You probably know that in XP (all versions), Ctrl-Alt-Del doesn’t reboot the PC (as it does in Win98), but rather brings up the Task Manager, which shows you (among other things) all the top-level tasks (like "Word," "Excel," "Eudora" or what not) that are running; and the individual low-level processes created or controlled by the operating system and the top-level tasks.
You can use the Task Manager to terminate a hung or errant task or process. You simply select it from the list and click "End Task" or "End Process."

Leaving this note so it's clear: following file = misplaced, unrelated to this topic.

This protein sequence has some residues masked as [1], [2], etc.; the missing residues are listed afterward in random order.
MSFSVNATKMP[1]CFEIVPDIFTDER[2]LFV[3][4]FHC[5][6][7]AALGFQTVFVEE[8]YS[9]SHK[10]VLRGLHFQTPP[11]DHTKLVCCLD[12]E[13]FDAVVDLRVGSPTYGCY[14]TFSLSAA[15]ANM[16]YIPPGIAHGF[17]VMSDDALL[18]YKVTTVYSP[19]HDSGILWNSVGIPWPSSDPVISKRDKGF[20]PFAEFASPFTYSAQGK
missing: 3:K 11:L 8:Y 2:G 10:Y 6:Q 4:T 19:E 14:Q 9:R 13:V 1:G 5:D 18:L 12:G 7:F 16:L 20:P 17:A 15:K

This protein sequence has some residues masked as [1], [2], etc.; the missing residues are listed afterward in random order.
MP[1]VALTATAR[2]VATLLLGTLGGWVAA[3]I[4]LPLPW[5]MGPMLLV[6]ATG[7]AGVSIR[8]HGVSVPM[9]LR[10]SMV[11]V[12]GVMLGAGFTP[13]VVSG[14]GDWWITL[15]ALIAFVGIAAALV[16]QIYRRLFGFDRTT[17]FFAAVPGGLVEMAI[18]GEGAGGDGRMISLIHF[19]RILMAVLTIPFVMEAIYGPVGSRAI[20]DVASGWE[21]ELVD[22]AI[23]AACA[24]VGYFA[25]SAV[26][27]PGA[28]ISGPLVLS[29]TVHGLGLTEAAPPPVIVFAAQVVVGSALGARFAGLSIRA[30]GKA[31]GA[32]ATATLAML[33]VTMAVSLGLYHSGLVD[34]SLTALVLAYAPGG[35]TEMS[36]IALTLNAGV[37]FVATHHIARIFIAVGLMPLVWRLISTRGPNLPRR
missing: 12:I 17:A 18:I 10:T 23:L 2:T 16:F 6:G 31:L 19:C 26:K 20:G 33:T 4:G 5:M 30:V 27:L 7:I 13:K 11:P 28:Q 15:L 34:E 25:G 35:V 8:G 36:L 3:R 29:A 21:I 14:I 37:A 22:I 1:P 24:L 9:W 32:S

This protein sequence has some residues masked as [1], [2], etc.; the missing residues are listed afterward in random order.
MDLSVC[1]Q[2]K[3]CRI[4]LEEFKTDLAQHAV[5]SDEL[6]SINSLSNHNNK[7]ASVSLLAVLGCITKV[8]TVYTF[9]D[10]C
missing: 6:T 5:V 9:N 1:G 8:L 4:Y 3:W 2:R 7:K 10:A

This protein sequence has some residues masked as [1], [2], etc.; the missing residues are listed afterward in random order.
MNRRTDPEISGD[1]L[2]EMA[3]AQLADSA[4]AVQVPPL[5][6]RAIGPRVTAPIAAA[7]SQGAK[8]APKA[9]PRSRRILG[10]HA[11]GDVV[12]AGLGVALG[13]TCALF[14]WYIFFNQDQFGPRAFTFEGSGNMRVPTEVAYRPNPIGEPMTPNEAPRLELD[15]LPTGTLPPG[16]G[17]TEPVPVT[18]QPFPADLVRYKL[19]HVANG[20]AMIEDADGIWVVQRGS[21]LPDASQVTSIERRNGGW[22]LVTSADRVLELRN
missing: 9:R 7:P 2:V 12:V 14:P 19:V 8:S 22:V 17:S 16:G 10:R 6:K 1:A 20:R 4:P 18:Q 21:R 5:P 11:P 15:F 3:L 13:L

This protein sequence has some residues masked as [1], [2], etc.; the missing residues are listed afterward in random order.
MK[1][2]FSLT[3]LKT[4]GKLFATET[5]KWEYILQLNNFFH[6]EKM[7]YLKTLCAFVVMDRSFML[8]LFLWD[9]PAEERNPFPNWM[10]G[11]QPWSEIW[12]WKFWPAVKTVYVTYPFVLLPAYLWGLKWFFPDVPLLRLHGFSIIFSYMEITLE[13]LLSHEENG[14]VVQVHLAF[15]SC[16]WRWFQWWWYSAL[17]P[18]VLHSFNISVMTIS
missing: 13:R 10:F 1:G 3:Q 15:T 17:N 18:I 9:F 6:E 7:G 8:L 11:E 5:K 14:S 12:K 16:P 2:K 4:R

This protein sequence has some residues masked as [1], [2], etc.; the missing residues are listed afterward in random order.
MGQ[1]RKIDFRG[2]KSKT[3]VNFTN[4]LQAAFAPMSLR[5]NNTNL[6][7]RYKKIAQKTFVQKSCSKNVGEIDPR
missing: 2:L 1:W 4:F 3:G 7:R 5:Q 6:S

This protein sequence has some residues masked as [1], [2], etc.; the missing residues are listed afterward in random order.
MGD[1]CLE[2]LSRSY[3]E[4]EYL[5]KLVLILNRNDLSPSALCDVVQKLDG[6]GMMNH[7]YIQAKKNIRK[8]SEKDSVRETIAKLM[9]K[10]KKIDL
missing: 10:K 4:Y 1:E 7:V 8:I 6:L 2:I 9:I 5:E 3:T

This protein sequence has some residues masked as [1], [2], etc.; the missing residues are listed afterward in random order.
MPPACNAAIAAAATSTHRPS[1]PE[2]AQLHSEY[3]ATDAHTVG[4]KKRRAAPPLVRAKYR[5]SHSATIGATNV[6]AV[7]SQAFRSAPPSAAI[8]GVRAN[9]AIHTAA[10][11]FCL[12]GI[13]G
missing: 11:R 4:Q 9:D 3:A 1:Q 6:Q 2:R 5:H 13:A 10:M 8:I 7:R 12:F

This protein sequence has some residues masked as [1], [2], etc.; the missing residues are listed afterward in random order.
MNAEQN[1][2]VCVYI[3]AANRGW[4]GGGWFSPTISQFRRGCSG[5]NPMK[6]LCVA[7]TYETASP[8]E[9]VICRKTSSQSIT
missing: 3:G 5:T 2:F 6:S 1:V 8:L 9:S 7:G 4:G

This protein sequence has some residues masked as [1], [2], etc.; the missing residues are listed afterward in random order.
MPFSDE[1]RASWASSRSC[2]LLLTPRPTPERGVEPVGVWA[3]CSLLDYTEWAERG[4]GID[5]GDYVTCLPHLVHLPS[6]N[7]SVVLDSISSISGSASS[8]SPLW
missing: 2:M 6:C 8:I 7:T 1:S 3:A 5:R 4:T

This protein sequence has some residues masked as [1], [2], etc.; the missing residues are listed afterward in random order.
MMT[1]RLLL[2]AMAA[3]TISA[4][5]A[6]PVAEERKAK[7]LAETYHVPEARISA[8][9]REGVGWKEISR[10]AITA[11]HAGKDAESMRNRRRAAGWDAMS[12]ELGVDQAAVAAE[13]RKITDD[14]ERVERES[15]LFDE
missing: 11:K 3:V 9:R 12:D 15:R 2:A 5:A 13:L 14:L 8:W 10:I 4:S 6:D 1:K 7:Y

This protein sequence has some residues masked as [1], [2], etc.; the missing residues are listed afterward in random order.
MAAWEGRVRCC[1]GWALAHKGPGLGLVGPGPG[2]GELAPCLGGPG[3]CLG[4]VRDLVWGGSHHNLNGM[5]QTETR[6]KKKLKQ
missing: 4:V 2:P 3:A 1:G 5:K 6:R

Of course, you also can use this to kill a task or process that isn’t hung, although you must do so with caution: A forced exit may cause you to lose any unsaved data generated by a task, for example. But if there is no unsaved data in play, then usually no harm is done.
But you don’t really need Task manager for that: The "Tskill" command (without the quotes) actually can do the same thing. If you’re running a program called XYZ, you can kill it by typing
TSKILL XYZ /A